Badass Boss Lady Bozoma Saint John Chronicles Losses And Wins Of Motherhood

Badass Boss Lady Bozoma Saint John Chronicles Losses And Wins Of Motherhood

Bozoma Saint John shared an emotional video clip that chronicled her losses and wins in motherhood. 

The sentimental visuals ran against Mariah Carey’s powerful vocals on the song “Hero.”  The bad ass boss woman tied her journey to being a strong mom and a heroine, respectively. 

“Strong mamas are heroes. And heroes are built through love, loss and survival.” Saint John captioned the tearjerking Instagram post. 

The video begins with Saint John in a gym working on her well-toned physique then quickly shifts to a Clearblue pregnancy test that reads positive. Images of a happily pregnant St. John are displayed along with a sonogram of a fetus and a picture of the former Netflix executive in a hospital bed visibly swollen. This photo was captioned, “…and then I got sick with preeclampsia which made my blood pressure life-threatening.”

What followed was devastating: an obituary for Eve Afiba Saint John that read “Ascended to Heaven July 11, 2008.” Baby Eve was being held by her parents and did not survive childbirth.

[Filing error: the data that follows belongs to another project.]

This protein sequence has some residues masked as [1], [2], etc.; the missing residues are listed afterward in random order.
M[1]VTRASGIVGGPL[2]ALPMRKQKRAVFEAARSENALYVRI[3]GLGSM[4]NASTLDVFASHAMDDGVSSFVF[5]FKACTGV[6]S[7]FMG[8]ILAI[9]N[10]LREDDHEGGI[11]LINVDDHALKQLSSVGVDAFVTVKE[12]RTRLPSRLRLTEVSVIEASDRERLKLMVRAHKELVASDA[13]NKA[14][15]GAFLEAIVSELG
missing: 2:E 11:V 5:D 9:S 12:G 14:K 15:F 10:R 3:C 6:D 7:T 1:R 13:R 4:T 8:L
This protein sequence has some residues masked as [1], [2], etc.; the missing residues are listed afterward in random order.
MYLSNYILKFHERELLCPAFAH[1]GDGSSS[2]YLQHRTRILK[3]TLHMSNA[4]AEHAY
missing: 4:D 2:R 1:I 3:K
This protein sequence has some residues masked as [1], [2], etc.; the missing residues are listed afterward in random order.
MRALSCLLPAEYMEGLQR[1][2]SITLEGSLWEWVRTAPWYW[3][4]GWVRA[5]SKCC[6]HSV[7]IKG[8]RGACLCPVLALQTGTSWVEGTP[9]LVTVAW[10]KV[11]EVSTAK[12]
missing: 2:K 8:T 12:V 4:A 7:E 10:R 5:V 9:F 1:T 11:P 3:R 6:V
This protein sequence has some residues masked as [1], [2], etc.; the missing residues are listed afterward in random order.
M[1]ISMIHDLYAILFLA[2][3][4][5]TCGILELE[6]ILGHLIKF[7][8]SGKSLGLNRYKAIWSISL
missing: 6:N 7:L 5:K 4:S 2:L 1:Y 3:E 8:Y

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A post shared by Bozoma Saint John (@badassboz)

Due to alarming racial disparity in maternal health, Black infants are dying at alarming rates. According to the National Vital Statistics Reports, Black birthers face the highest infant mortality rates across race and ethnicity at “10.97 infant deaths per 1,000 live births.” And while low income and poverty seemingly play a role in these outcomes, wealthier Black women are impacted as well. The New York Times reported that “437 babies born to the richest Black mothers die” and “653 babies born to the poorest Black mothers die” per 100,000 California births. 

Although Saint John has found herself among this demographic, the C-suite executive went on to have a healthy pregnancy that resulted in the birth of her daughter, Lael, who is now 14 years old. Bozoma shared the post ahead of Mother’s Day to remind her followers of the resilience of Black mothers and let them know that heroes are “built” not “born.” 

To learn more about Saint John’s journey pick up her recently published memoir, The Urgent Life: My Story of Love, Loss, and Survival, at a Black bookstore near you. 

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